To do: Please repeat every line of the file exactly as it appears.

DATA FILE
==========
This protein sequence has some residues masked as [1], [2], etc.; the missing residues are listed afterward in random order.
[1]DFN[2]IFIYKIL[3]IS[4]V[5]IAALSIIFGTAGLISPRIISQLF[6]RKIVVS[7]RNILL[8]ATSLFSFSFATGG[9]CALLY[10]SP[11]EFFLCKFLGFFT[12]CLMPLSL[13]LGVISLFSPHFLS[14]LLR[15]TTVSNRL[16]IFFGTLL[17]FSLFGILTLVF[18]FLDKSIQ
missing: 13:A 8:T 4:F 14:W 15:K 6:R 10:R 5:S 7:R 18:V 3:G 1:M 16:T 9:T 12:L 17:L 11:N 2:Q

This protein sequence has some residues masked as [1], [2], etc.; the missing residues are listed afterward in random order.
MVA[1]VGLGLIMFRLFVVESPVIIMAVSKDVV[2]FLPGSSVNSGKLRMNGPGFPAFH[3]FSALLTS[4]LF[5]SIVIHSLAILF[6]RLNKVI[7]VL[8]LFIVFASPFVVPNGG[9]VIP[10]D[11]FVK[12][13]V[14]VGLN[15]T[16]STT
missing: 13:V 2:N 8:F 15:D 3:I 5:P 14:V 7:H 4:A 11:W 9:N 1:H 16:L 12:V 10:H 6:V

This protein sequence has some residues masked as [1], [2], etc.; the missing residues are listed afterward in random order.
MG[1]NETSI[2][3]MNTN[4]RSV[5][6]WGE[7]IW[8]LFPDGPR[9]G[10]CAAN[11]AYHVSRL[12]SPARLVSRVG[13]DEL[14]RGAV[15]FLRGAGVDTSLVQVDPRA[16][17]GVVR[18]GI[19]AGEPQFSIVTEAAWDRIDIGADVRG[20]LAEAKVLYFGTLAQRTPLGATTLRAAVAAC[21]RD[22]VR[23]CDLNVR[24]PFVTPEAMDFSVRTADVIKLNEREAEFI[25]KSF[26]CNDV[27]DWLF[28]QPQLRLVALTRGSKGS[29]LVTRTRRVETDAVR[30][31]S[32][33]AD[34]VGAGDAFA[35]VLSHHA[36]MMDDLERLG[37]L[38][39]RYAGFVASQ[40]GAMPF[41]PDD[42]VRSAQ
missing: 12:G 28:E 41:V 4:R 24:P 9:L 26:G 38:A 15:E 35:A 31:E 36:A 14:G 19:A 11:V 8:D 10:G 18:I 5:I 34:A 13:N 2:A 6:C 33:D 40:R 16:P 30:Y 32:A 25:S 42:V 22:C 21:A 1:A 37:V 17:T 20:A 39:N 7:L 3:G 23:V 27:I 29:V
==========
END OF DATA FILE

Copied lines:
This protein sequence has some residues masked as [1], [2], etc.; the missing residues are listed afterward in random order.
[1]DFN[2]IFIYKIL[3]IS[4]V[5]IAALSIIFGTAGLISPRIISQLF[6]RKIVVS[7]RNILL[8]ATSLFSFSFATGG[9]CALLY[10]SP[11]EFFLCKFLGFFT[12]CLMPLSL[13]LGVISLFSPHFLS[14]LLR[15]TTVSNRL[16]IFFGTLL[17]FSLFGILTLVF[18]FLDKSIQ
missing: 13:A 8:T 4:F 14:W 15:K 6:R 10:R 5:S 7:R 18:V 3:G 1:M 16:T 9:T 12:L 17:L 11:N 2:Q

This protein sequence has some residues masked as [1], [2], etc.; the missing residues are listed afterward in random order.
MVA[1]VGLGLIMFRLFVVESPVIIMAVSKDVV[2]FLPGSSVNSGKLRMNGPGFPAFH[3]FSALLTS[4]LF[5]SIVIHSLAILF[6]RLNKVI[7]VL[8]LFIVFASPFVVPNGG[9]VIP[10]D[11]FVK[12][13]V[14]VGLN[15]T[16]STT
missing: 13:V 2:N 8:F 15:D 3:I 5:P 14:V 7:H 4:A 11:W 9:N 1:H 16:L 12:V 10:H 6:V

This protein sequence has some residues masked as [1], [2], etc.; the missing residues are listed afterward in random order.
MG[1]NETSI[2][3]MNTN[4]RSV[5][6]WGE[7]IW[8]LFPDGPR[9]G[10]CAAN[11]AYHVSRL[12]SPARLVSRVG[13]DEL[14]RGAV[15]FLRGAGVDTSLVQVDPRA[16][17]GVVR[18]GI[19]AGEPQFSIVTEAAWDRIDIGADVRG[20]LAEAKVLYFGTLAQRTPLGATTLRAAVAAC[21]RD[22]VR[23]CDLNVR[24]PFVTPEAMDFSVRTADVIKLNEREAEFI[25]KSF[26]CNDV[27]DWLF[28]QPQLRLVALTRGSKGS[29]LVTRTRRVETDAVR[30][31]S[32][33]AD[34]VGAGDAFA[35]VLSHHA[36]MMDDLERLG[37]L[38][39]RYAGFVASQ[40]GAMPF[41]PDD[42]VRSAQ
missing: 12:G 28:E 41:V 4:R 24:P 9:L 26:G 38:A 15:E 35:A 31:E 36:A 14:G 19:A 11:V 8:D 10:G 18:I 5:I 34:A 13:N 2:A 6:C 33:D 40:R 16:P 30:Y 32:A 25:S 42:V 22:C 21:A 1:A 37:V 17:T 20:A 39:N 7:L 3:G 23:V 27:I 29:V